EQB approves well bonding petitions for study

The following article appears in the December 2021 issue of The PIOGA Press:

By a vote of 16-3, the Environmental Quality Board (EQB) on November 16 accepted a pair of rulemaking petitions asking EQB to greatly increase the cost of oil and gas well bonds for both new and existing conventional and unconventional (shale) wells. The Department of Environmental Protection must study the petitions and report back in 60 days with further recommendations for action on the issues raised by the petitions, or state at the next EQB meeting how much additional time is necessary to complete the report.

The petitions were submitted by five activist organizations―the Sierra Club, Clean Air Council, Earthworks, Mountain Watershed Association, PennFuture and Protect Penn-Trafford. One petition calls for well bonds for conventional oil and gas wells to be increased from $2,500 per well, or a blanket bond of $25,000 for 10 or more wells, to $38,000 per well. The second petition asks that bonds for unconventional wells to be increased to $83,000 per well. Currently, unconventional well bonds are on a tiered system based on well bore length and range from $4,000 to $10,000, with provisions for blanket bonds.

Under both petitions, the higher bonding amounts would apply to any well drilled after April 17, 1985, and would require DEP to report to EQB every two years (or four years, if two is not feasible) on whether the bond amount should be adjusted  (October PIOGA Press, page 1).

EQB has the statutory authority to adjust unconventional bonding amounts every two years to reflect the projected costs to the Commonwealth of plugging a well if abandoned by the operator. The petitioners provided data on plugging costs they say justifies the amounts they are demanding. DEP has said its average cost of plugging an abandoned or orphan well is $33,000, but can be as low as $15,000.

Voting against accepting the petitions at EQB’s November 16 meeting were state Senator Gene Yaw (R-Lycoming) and Representative Daryl Metcalfe (R-Butler)—respectively, the chairs of the Senate and House Environmental Resources and Energy Committees―and James Welty of the Marcellus Shale Coalition (MSC).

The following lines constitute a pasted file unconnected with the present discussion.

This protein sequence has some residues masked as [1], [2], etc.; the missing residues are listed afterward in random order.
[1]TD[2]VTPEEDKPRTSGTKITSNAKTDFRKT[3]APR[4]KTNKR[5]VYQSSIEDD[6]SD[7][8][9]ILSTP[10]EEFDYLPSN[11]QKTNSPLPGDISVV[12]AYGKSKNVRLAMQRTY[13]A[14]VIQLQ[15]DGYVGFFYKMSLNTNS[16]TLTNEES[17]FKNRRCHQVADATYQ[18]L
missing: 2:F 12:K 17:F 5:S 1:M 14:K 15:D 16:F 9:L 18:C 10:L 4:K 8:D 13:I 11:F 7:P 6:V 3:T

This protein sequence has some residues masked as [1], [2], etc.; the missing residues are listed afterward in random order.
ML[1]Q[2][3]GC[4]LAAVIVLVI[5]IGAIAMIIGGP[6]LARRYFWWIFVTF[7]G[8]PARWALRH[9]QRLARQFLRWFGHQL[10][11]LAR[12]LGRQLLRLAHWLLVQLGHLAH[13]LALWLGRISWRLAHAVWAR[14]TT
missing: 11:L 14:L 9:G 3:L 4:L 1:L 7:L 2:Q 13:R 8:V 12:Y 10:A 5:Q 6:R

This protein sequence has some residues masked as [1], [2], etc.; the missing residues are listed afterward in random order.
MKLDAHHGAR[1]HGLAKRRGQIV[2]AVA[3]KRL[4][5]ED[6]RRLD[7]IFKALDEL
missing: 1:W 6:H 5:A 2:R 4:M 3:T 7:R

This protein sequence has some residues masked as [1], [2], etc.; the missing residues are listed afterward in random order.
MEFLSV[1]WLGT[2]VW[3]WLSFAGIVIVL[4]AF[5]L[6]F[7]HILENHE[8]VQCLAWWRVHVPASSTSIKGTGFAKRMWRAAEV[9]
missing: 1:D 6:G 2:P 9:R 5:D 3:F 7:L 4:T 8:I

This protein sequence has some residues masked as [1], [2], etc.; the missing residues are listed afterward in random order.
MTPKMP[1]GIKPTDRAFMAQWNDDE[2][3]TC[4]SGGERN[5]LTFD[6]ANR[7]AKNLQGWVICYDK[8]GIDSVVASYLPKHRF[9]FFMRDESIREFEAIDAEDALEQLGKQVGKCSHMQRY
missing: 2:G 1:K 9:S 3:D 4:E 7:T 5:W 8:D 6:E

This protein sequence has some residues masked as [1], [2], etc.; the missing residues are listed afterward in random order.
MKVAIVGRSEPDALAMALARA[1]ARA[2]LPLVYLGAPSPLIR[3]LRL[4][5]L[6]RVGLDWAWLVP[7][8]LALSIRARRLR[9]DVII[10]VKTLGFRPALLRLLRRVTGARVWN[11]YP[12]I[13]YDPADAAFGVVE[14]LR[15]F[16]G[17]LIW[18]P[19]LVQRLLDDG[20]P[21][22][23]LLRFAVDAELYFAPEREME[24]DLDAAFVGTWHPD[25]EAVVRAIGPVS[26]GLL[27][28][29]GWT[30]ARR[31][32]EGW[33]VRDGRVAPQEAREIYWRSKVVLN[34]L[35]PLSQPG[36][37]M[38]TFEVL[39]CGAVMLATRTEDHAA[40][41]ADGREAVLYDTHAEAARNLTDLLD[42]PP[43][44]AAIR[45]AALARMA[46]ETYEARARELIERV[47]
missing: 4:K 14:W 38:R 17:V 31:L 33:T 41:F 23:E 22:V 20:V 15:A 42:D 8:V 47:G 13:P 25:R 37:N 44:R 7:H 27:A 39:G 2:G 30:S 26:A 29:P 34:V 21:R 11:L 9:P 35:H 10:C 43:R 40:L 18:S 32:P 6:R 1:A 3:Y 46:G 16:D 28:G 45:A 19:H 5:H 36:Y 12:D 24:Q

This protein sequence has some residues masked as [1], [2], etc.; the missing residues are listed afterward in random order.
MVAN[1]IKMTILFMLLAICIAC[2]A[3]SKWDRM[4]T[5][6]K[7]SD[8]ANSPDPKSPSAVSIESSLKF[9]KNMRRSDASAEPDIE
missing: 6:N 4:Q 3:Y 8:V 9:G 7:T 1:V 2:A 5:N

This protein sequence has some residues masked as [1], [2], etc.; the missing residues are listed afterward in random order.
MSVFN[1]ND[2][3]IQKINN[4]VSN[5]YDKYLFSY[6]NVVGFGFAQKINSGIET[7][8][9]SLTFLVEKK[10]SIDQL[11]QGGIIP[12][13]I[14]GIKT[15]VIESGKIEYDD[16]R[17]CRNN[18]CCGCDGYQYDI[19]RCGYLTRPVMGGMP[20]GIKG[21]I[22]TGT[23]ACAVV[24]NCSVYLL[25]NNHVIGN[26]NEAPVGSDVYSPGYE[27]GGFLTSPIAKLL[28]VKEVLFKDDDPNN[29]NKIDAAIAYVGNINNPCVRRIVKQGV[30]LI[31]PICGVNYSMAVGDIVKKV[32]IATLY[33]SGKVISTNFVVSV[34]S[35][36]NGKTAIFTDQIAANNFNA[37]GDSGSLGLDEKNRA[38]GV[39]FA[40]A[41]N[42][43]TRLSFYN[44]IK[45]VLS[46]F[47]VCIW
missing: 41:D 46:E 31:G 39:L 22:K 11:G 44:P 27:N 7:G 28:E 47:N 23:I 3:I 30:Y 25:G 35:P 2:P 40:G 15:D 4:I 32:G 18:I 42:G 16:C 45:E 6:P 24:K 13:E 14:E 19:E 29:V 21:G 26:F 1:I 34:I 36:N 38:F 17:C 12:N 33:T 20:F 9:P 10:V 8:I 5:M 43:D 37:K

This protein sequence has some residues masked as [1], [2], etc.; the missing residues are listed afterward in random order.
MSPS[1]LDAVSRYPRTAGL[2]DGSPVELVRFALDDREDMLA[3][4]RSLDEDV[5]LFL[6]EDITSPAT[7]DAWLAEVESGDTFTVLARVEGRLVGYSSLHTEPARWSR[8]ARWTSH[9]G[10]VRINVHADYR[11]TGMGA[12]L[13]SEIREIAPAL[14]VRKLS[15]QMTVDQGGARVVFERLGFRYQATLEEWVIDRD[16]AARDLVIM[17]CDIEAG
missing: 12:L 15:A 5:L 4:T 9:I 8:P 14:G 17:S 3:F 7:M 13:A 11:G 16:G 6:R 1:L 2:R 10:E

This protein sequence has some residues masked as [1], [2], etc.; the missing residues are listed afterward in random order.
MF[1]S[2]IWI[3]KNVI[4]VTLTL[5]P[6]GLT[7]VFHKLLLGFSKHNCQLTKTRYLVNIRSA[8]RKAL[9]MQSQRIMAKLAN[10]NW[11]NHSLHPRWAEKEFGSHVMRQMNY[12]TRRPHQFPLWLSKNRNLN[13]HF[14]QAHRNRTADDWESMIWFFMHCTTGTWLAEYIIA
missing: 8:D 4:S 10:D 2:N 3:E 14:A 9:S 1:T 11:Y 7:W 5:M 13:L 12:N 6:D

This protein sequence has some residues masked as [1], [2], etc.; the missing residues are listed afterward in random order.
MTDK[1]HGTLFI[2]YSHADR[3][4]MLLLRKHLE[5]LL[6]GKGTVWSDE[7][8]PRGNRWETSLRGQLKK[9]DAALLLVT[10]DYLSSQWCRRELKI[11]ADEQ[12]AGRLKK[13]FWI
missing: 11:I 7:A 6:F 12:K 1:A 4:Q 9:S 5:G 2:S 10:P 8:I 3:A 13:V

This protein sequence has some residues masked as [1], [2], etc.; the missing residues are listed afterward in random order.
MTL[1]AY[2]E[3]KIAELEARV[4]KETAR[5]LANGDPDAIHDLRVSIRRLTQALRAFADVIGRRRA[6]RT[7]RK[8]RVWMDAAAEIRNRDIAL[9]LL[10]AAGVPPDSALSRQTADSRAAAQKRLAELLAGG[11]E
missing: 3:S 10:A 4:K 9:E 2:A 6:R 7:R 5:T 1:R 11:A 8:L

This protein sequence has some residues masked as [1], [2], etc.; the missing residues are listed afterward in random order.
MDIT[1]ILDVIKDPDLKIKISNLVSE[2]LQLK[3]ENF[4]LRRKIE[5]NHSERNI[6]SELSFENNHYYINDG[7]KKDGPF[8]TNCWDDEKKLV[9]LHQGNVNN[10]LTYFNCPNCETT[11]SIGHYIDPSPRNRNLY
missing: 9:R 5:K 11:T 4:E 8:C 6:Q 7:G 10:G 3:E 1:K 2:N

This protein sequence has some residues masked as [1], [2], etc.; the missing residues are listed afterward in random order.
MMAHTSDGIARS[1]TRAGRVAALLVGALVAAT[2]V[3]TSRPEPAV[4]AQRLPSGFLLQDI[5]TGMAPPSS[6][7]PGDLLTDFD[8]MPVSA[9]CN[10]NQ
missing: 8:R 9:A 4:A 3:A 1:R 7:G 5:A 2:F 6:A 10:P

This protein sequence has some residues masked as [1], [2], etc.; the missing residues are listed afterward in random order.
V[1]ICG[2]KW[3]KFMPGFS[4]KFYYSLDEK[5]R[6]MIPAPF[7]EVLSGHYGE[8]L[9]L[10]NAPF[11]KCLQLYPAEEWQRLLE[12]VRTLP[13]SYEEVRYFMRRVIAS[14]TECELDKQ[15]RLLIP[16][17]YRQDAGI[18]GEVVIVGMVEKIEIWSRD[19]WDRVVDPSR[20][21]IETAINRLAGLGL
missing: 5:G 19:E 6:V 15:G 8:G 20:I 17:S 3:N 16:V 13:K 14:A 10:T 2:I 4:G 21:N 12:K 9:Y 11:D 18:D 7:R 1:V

The MSC sent a letter on November 15 to EQB members asking them to reject the petitions. The letter challenged the statutory authority of the board to set bonding amounts for conventional wells, citing language included in the July 2012 Fiscal Code legislation that was part of the FY2012-2013 state budget package.

After analyzing the statutory language cited by the MSC, PIOGA respectfully disagrees with the coalition’s conclusion regarding the effect of the Fiscal Code amendment on the EQB’s authority to consider the petition to increase conventional well bonding, and believes that the amendment removes the two-year limitation applicable to unconventional well bonding adjustments. However, we wholeheartedly agree with the MSC’s reasons for rejecting the unconventional well bonding increase request, as well as that the conventional well bonding increase request should be rejected for the same reasons—which we will show in formal comments at the appropriate time.

PIOGA contends that the bonding proposals would financially harm operators, with the potential to put some out of business; that the petitions rely on less-than-accurate data; that full cost bonding for conventional wells that are likely to continue to produce for 30-60 years  would do nothing to solve the Commonwealth’s existing orphan and abandoned well problem.

Among other points about the unconventional well bond petition raised in the MSC letter:

  • It is a misrepresentation of the statutory authority and intent of Act 13 of 2012 that bond amounts must be equal to the total financial cost of plugging a well. Pennsylvania law makes it clear that a bond is intended to represent a reasonable proportion of the cost to plug and reclaim a well that, combined with an operator’s other assets and in consideration with DEP’s permitting and compliance authority, will ensure a well is properly plugged at the end of its useful life.
  • The EQB has the authority to adjust bond amounts for unconventional wells, but not the authority to abolish the tiered bonding system established by Act 13 nor to eliminate bonding caps or blanket bonds.
  • DEP’s authority to retroactively raise bond amounts on existing wells is questionable. Retroactively raising bond amounts on existing wells could cost operators in excess of $500 million.

As a side note, DEP officials explained at the most recent DEP/industry quarterly meeting that there are three conditions a rulemaking petition must meet to be approved for DEP review—the petition is complete as defined in Chapter 23, the petition requests an action that can be taken by EQB; and the requested action does not conflict with federal law. DEP emphasized that the well bonding petitions meet all three tests.

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